• Hello, Cassidy! It’s super cool that we have TWO Wonder Friends named Cassidy that left us comments on today’s Wonder of the Day®! Thank you for suggesting a future Wonder about Apple products! We think that would be AWESOME! Here is a past Wonder we think you might also enjoy exploring! It’s Wonder #420 – How Do Touch Screens Work? http://wonderopolis.org/wonder/how-do-touch-screens-work/ :-)

    • That’s a WONDERful guess, Mikayla! We’ll have to check back tomorrow to see if you were correct in your guess about a skunk! :-)

    • What a SUPER guess, Damien! Way to go! We hope you are right, but we’ll all have to wait for tomorrow’s Wonder to see for sure! :-)

    • Hello, Connor! Thanks for letting us know you liked the video for today’s Wonder and also for trying to guess what tomorrow’s Wonder will be about! We think your guess is GREAT! :-)

  27. I am so EXCITED that Room 234 students are leaving comments on the wonders of the day. As I read them tonight, I was very impressed with the new facts you learned, the questions that you asked to further your learning and best of all you had fun wondering. Welcome to another 5th grade down the hall from MC students.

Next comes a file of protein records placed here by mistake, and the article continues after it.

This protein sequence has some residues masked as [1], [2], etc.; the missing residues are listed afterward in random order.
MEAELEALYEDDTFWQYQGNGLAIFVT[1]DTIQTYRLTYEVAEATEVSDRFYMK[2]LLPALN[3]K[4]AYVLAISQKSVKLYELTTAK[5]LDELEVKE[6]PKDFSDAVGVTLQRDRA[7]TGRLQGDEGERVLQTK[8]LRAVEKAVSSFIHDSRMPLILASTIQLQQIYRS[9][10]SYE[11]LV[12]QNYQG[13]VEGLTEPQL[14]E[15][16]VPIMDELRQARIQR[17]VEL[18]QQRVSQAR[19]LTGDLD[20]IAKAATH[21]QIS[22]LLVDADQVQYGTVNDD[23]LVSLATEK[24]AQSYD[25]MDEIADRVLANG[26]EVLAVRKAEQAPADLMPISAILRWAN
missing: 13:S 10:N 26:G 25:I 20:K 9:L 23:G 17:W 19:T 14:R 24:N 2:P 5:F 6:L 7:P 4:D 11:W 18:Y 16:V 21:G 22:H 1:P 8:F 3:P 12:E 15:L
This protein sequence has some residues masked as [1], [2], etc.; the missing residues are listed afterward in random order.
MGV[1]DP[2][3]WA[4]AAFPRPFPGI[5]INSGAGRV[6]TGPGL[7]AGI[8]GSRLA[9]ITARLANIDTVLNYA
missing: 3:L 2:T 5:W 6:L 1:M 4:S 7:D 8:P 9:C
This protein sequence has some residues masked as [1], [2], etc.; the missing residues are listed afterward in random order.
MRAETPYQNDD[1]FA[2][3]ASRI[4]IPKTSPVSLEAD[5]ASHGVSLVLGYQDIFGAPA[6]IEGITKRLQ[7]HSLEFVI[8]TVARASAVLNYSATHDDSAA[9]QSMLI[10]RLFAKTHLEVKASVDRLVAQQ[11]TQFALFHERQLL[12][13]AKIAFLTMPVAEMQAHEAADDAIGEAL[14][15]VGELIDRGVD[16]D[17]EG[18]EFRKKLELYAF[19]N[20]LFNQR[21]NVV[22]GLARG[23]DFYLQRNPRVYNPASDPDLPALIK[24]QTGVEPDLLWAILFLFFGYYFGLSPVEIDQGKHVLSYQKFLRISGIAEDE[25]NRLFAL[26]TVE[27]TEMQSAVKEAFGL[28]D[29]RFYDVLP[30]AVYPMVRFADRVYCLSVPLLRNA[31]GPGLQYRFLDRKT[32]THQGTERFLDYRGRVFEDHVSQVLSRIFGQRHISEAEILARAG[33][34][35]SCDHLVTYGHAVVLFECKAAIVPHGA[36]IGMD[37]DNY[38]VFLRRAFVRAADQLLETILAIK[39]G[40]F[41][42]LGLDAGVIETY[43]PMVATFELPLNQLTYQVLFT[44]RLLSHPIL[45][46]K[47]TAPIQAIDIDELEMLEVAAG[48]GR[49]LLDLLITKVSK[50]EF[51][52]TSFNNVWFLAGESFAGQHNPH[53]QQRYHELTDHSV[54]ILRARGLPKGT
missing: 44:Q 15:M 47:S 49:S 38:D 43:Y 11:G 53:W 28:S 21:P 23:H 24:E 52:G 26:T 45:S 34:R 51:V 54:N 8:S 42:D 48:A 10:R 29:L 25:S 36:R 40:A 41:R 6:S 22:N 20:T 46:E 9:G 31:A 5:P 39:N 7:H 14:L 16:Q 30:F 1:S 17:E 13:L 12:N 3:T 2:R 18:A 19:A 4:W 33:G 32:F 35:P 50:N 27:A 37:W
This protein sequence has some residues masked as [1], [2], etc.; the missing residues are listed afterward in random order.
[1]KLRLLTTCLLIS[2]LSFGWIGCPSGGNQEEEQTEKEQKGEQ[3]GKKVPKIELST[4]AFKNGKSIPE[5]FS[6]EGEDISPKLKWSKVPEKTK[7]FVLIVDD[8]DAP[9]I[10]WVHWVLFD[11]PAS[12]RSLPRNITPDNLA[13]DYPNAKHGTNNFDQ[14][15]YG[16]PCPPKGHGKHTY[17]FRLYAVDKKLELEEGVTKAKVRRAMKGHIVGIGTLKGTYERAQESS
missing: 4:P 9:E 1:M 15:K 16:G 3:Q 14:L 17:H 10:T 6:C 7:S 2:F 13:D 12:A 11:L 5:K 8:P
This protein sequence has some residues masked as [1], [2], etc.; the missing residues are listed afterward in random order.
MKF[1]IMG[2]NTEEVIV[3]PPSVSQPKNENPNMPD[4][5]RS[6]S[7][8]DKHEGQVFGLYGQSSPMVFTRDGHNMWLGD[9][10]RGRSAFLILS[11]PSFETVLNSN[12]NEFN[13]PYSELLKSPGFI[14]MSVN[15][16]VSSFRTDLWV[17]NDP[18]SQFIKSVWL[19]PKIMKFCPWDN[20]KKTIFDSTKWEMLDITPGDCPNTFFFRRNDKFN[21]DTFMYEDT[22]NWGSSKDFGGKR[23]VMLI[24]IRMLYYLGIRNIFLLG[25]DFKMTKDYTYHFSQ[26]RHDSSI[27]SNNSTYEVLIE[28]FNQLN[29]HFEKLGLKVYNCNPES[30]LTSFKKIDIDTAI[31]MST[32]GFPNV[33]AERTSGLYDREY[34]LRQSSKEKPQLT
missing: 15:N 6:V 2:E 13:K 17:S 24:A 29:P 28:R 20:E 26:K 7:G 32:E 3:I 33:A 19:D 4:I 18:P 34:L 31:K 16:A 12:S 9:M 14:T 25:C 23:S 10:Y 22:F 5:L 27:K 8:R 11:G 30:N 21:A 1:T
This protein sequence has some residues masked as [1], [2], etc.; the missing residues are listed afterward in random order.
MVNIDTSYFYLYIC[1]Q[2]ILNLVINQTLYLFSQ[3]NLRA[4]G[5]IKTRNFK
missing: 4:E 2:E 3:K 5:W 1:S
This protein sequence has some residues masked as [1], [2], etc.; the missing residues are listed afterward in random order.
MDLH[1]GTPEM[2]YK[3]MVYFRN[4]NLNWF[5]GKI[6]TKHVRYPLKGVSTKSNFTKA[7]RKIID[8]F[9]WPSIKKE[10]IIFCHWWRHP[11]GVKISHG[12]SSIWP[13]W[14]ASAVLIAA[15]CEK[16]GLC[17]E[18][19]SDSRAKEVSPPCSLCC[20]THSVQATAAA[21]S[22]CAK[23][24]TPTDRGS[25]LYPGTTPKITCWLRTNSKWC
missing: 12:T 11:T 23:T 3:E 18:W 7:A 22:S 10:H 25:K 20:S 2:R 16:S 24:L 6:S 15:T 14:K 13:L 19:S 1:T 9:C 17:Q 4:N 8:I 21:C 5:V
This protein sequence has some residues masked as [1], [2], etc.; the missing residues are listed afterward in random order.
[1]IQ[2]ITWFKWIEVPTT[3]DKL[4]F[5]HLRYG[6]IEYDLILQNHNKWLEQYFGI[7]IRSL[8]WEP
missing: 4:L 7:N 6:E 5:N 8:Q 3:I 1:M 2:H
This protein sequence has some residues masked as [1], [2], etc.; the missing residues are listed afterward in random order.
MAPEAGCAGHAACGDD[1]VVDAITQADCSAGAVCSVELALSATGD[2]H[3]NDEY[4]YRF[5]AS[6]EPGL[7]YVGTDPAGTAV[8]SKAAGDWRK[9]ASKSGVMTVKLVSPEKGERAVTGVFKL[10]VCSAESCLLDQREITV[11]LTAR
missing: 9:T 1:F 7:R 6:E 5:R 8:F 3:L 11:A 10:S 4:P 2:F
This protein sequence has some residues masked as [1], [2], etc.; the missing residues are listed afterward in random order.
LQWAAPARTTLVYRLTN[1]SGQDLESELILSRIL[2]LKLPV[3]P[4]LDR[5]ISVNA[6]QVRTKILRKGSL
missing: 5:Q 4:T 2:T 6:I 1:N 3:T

• Hi, Maria! We think the Room 234 comments have really ROCKED! We’re glad to have some more Wonder Friends from Bailey Elementary! :-)

  28. Hey wonderopolis my name is Emmy (as you can see), and I was just wondering if you had and past wonders about squirrels. I love them, and I just was thinking if you had one.
    Thanks :)

  29. Dear Wonderopolis,

    I’m a little late to answer this one, but it is amazing! I think tomorrow’s wonder of the day will be about animal prints! (also because I did that one before I did this one!! he, he).

    –Hannah from team turner

    • You’re pretty smart, Hannah! We really like your comment and think you just might be right about the next Wonder of the Day® (hee, hee)! :-)

  30. I’m from Wisconsin Elementary, and we studied fool’s gold today. She showed me a piece and it was shiny but fake. I like this topic!!!!!!!!!!!!!!!!!!!!!!!!!!!!!!!!!!!! :) :) :) :) :) :) :) :) :) :)

    • Hello, Gigi! Thanks for sharing that you got to learn more about fool’s gold and that you even got to see a piece up close…that’s so COOL! :-)

  31. Since this is the subject on types of ores, once I saw something sticking out from my yard that had a red shine too it, so I used my hands to pull it out and I thought for a moment that it was an actual emerald. Later, I used a quarter on it too see, guess what! Scratches appeared on it. :-(